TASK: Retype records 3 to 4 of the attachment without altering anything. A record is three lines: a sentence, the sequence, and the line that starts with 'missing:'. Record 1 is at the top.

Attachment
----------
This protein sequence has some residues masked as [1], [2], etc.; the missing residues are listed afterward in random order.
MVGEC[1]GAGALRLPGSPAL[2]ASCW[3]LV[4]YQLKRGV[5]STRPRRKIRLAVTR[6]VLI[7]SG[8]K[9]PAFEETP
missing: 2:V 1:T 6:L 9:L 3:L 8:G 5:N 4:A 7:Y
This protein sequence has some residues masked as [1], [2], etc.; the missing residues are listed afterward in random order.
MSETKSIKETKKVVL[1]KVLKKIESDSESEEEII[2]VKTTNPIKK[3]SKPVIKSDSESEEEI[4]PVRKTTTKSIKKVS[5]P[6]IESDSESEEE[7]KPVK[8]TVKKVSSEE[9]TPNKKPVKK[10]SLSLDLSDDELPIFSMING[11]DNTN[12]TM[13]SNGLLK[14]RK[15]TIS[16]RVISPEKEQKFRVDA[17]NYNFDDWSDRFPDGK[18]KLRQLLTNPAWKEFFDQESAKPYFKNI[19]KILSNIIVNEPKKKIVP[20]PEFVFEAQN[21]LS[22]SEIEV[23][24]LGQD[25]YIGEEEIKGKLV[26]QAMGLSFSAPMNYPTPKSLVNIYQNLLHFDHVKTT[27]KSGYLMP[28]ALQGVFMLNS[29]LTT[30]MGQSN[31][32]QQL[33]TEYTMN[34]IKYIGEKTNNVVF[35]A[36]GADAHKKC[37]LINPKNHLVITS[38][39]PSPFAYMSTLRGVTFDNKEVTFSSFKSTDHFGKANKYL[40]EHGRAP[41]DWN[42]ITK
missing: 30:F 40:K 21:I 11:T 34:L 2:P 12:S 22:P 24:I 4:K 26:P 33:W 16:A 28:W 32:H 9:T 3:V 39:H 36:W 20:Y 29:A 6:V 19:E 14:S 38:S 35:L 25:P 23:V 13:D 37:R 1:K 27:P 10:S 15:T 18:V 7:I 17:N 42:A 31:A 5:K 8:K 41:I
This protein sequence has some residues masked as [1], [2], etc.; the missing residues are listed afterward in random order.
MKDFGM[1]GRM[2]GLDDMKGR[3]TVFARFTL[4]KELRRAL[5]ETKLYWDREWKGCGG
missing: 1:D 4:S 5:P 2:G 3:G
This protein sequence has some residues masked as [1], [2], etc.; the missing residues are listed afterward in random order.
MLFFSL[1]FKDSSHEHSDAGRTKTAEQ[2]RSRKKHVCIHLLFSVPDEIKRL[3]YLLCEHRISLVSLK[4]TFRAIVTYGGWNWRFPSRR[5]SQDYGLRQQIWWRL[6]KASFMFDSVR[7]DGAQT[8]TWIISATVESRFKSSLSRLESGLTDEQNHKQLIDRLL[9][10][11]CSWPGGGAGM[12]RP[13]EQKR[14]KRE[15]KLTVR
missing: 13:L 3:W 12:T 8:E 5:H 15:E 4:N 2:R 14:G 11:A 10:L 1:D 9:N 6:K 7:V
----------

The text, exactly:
This protein sequence has some residues masked as [1], [2], etc.; the missing residues are listed afterward in random order.
MKDFGM[1]GRM[2]GLDDMKGR[3]TVFARFTL[4]KELRRAL[5]ETKLYWDREWKGCGG
missing: 1:D 4:S 5:P 2:G 3:G
This protein sequence has some residues masked as [1], [2], etc.; the missing residues are listed afterward in random order.
MLFFSL[1]FKDSSHEHSDAGRTKTAEQ[2]RSRKKHVCIHLLFSVPDEIKRL[3]YLLCEHRISLVSLK[4]TFRAIVTYGGWNWRFPSRR[5]SQDYGLRQQIWWRL[6]KASFMFDSVR[7]DGAQT[8]TWIISATVESRFKSSLSRLESGLTDEQNHKQLIDRLL[9][10][11]CSWPGGGAGM[12]RP[13]EQKR[14]KRE[15]KLTVR
missing: 13:L 3:W 12:T 8:E 5:H 15:E 4:N 2:R 14:G 11:A 10:L 1:D 9:N 6:K 7:V